2020 election

Trump Sweeps Alabama, Tuberville Ousts Jones for Senate Seat

Donald J. Trump

Donald J. Trump was in a close reelection fight Tuesday night, but it was not close in the Heart of Dixie.

Trump won Alabama overwhelmingly over Democrat Joe Biden, just as he did in 2016 when he defeated Hillary Clinton. And keeping with their strong preference for Republican candidates, Alabama voters chose former Auburn football coach Tommy Tuberville, a political newcomer whose campaign was largely based on his loyalty to Trump, to replace Democratic incumbent Doug Jones in the U.S. Senate.

Unofficial returns from all 67 counties this morning showed Trump leading Biden by about 62% to 36% in Alabama. Almost as soon as polling places around the state closed, The Associated Press declared Trump the winner, and thus he will win the state’s nine electoral votes, just as he did in 2016 when he won 63% of the votes against Democratic nominee Clinton.

Democratic presidential candidates have carried Alabama only twice in the last 60 years.

Tuberville, meanwhile, was leading Jones by a margin of about 60% to 39%, though Jones was ahead by 58% to 41% in the state’s most populous county of Jefferson and by an even bigger margin in Montgomery County.

Jones, a former federal prosecutor, was considered the most vulnerable Senate Democrat nationwide in Tuesday’s election, in large part because he narrowly won his Senate seat in a special 2017 election after GOP incumbent Jeff Sessions vacated the seat to become the Trump administration’s attorney general. Jones’ opponent in that special election, former Chief Justice Roy Moore, was a flawed candidate, plagued by sexual misconduct allegations.

Several Republicans vied to challenge Jones in this year’s election, including Sessions, who had been hounded from the office by Trump after he recused himself from an investigation into Russian interference in the 2016 election.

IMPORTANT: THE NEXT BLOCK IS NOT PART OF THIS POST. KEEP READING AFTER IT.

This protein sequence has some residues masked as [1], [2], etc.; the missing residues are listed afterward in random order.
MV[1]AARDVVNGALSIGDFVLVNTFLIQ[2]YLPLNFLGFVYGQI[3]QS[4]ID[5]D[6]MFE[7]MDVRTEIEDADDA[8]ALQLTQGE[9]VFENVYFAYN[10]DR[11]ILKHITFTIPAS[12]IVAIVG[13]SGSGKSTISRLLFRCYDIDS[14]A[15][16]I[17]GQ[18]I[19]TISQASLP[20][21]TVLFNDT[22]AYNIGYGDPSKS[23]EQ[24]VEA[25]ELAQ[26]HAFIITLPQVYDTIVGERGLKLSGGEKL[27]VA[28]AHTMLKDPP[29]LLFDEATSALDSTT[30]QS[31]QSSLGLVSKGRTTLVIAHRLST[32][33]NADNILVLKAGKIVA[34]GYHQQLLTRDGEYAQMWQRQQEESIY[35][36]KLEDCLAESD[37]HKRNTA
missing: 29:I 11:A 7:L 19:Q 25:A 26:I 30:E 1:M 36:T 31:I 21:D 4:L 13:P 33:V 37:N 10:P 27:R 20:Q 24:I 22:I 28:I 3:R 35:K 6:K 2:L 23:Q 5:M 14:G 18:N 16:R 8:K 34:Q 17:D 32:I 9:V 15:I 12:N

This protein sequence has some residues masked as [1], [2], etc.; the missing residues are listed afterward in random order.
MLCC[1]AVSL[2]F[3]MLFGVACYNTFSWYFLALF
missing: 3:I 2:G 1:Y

Sessions made the runoff for the Senate nomination, but Tuberville, with backing from Trump, easily dispatched him to become the GOP candidate. Though being outspent by a wide margin, the former coach then ran a carefully scripted Trump-centric campaign to do the same thing to Jones on Tuesday night. And where Jones had won the state’s most populous counties of Jefferson, Madison, Mobile and Montgomery in 2017, Tuberville narrowly defeated him in Madison and Mobile.

“The Republican advantage in Alabama is so strong, you can run an absolutely perfect statewide campaign — and there’s an argument Doug Jones has done that — and still fall short,” said Auburn University political scientist Ryan Williamson.

In an email before the polls closed Tuesday night, Larry Sabato, director of the University of Virginia Center for Politics and a longtime political analyst, said Jones couldn’t “swim against the strong Trump tide in the state.”

“Coattail really matters in this partisan era,” Sabato said.

Going into Tuesday’s election, Alabama Republicans held super majorities in the Legislature. They also held the governor’s chair and every other statewide office, and all but two federal offices – the Senate seat that Jones narrowly won in 2017, and the Seventh Congressional District seat held by Terri Sewell.